I recently picked up a young adult novel from my local library.
It was a regular trip to stock up on books for the Thanksgiving holiday. I checked the new releases, found a book on my TBR list for fall, and scouted the fiction for something that caught my eye. Then I made a quick trip to the YA shelves and was pleasantly surprised to find Taken by Erin Bowman.
Taken is the first book in a trilogy that was completed in 2016. The cover has a cool gradient of colors and features a far-away boy and girl heading into the distance. There’s a silhouette of tree branches or tree roots at the top. TAKEN is typed in yellow capital letters right in the middle of the cover.
I was drawn in immediately and decided to take it home with me. Well, I read it in 2 days and really enjoyed the book.
This made me start to think about how many YA books I read and why I like them. So, here’s a breakdown of why I read young adult books as an adult.
Escaping the World
I read books to get lost in another world. I want to live a thousand lives and love a thousand loves all from the comfort of my couch.
But YA novels have a special way of allowing me to escape from reality. A trend in YA is to create an idealistic setting that is a bit romanticized and definitely not entirely true. So YA makes it even easier to leave the current start of the world and get lost in that perfect high school dance or the sorting ceremony telling you where you belong.
YA is immersive like adult fiction is scared to be. I can fall into even the worst fictional YA settings and stories and still be pleased to be there and experience it. I might not like the occasional themes centered around self-harm or anorexia, but I still use it as a way to escape the current world around me, for better or worse.
Teen characters inherently have a lot of room to grow. I get so proud watching young protagonists learn about themselves and the world around them. It’s like I become a proud parent seeing them accomplish their goals or make amends for past mistakes.
There’s just so much potential for these characters that I can root for them more easily than your average adult character.
I’ve been a reader all of my life and remember making my way through the majority of the YA section at my small-town library. I was probably about 12 or 13 when I really started going for all YA books and got into a rhythm with them. I remember that small corner of the little library full of books like Skinny by Ibi Kaslik, Crank by Ellen Hopkins, and anything John Green.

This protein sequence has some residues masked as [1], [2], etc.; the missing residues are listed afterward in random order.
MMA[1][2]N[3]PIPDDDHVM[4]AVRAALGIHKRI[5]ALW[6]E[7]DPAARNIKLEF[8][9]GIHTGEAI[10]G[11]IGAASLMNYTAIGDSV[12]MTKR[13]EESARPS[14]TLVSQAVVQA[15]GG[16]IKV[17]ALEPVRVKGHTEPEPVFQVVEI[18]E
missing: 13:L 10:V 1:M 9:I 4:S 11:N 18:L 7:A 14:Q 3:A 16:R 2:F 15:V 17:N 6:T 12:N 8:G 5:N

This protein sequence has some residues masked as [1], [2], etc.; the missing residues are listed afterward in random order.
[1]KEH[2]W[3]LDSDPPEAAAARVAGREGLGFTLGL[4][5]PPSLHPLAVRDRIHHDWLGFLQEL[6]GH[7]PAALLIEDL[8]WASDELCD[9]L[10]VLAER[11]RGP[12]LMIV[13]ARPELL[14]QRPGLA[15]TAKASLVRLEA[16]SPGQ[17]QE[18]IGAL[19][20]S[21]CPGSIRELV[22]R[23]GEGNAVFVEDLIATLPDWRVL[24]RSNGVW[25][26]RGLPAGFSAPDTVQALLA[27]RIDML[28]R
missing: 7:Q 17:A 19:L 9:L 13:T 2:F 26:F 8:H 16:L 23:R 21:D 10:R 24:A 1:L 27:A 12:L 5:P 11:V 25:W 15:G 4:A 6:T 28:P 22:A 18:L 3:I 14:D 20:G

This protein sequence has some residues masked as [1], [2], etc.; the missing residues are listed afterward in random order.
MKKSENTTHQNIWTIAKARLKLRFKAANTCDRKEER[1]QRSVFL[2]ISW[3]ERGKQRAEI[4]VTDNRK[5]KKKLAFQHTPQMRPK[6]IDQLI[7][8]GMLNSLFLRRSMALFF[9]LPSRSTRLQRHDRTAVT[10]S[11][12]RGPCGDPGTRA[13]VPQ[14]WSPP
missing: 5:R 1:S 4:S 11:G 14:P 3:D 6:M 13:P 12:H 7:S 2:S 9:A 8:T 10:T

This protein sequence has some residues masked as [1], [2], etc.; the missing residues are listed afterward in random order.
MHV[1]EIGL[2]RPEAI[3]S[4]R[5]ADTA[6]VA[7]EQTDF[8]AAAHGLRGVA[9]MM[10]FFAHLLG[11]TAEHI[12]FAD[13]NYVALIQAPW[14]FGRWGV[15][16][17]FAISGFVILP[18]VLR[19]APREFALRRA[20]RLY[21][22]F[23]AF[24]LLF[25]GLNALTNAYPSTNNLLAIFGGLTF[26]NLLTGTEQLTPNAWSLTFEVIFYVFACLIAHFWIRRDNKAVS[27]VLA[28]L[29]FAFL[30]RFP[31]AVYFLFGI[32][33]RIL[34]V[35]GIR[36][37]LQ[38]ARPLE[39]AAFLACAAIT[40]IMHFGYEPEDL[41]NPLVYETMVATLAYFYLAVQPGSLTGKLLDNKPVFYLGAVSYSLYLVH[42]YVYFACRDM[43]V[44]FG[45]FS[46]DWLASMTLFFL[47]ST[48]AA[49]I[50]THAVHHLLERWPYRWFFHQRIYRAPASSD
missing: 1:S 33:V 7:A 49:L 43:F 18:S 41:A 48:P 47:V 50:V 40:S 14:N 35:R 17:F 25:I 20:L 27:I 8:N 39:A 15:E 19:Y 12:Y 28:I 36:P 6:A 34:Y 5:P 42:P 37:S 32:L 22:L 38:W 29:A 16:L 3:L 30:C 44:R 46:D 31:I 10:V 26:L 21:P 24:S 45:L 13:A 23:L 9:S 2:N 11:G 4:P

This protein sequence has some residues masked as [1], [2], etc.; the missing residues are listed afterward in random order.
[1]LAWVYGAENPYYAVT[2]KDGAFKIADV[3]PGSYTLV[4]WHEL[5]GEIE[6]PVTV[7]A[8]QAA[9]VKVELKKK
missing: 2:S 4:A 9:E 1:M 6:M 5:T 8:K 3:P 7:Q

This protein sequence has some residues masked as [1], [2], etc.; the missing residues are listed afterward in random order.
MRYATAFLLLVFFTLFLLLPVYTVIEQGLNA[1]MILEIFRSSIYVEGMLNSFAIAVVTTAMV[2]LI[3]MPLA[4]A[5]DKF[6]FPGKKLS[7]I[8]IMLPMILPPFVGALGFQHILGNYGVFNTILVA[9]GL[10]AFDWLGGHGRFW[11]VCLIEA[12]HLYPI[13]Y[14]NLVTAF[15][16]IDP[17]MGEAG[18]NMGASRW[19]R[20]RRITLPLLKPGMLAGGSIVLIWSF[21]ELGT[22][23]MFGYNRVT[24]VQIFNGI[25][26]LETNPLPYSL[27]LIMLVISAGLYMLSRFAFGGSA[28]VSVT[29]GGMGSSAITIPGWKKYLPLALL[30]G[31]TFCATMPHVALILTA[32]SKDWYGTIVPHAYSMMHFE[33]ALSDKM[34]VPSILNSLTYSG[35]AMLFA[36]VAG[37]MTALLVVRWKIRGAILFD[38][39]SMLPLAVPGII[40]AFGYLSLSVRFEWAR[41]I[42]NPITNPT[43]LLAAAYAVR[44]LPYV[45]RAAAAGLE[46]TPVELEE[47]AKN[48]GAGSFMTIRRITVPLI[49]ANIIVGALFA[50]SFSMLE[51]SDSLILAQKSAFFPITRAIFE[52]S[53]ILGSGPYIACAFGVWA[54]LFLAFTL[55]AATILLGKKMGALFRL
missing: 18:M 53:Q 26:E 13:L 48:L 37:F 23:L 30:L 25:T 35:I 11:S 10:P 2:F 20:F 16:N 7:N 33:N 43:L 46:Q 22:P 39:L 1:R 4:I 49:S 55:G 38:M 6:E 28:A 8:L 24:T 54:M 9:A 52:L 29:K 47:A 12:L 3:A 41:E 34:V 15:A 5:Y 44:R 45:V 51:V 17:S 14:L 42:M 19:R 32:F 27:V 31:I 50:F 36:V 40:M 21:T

There’s a lot of happy memories there and I like remembering those feelings. Going back to a simpler time when the biggest concern seemed to be what my favorite characters were going through.
Shorter and Quicker
I’ll make a broad generalization here and say that YA novels are shorter and quicker to read than adult fiction.
I know there are a few lengthy young adult books and series (The Book Thief, Eragon, Harry Potter), but most range between 40,000 and 80,000 words. A quick adult or teen can easily finish this in one sitting if they want to.
Sometimes I’m in the mood to get a whole story in within only a few hours. Maybe more like a movie, but words? That’s what YA novels are best for. Quick, but fulfilling.
Dystopian Future Trope
I’ve always enjoyed the dystopian future books. I think the trend hit a little late for my prime YA years, but I’ve read many of them nonetheless.
I can’t get enough of Hunger Games and Divergent. Or Uglies. Or Host. Or Maze Runner. You get the idea.
The dystopian future setting will always draw me in because it will be relatable enough in its worldbuilding that I don’t need to imagine a whole new world, just an uglier version of the real world. As an adult reading young adult novels, this keeps things interesting while making the concept easy to believe.
What’s more relatable than young love? We’ve all been there. That teenage crush that vanishes as quickly as it started. Pining over a forbidden love, destined to finally be together if only… But they never pan out.
Living vicariously through hormonal and innocent teen leads makes the reader appreciate what young, passionate love has to offer over the more serious tones of adult romances. I like getting lost in the love triangles of a couple clueless kids. It’s always passionate and inexperienced, yet the heartbreak is real. The loss of a crush or a first boyfriend will stay with those characters forever, and with the reader too.
Happy Ending with Hope
Happy endings are one more reason why I like reading young adult novels as an adult. They have happy endings. Almost always.
I’m not going to spoil any book endings here, but there are a few out there that don’t end so well.
However, I think the majority of YA books end with an inspiring or hopefully message that leaves me feeling warm and fuzzy inside. There’s an air of youthful zeal and happiness that makes me want more.
So, Why Do I Read Young Adult Novels as an Adult?
The simplest reason is that I like them. The more complex answer is that YA books allow me to escape to a world where there is hope and love and learning.
I want to experience the world through inexperienced eyes and learn from them. I want to see the hurt and love reflected through naive, trusting eyes. They have so much more to lose than I do.
Like many others, I have no problem reading a few young adult novels as an adult. I just like them.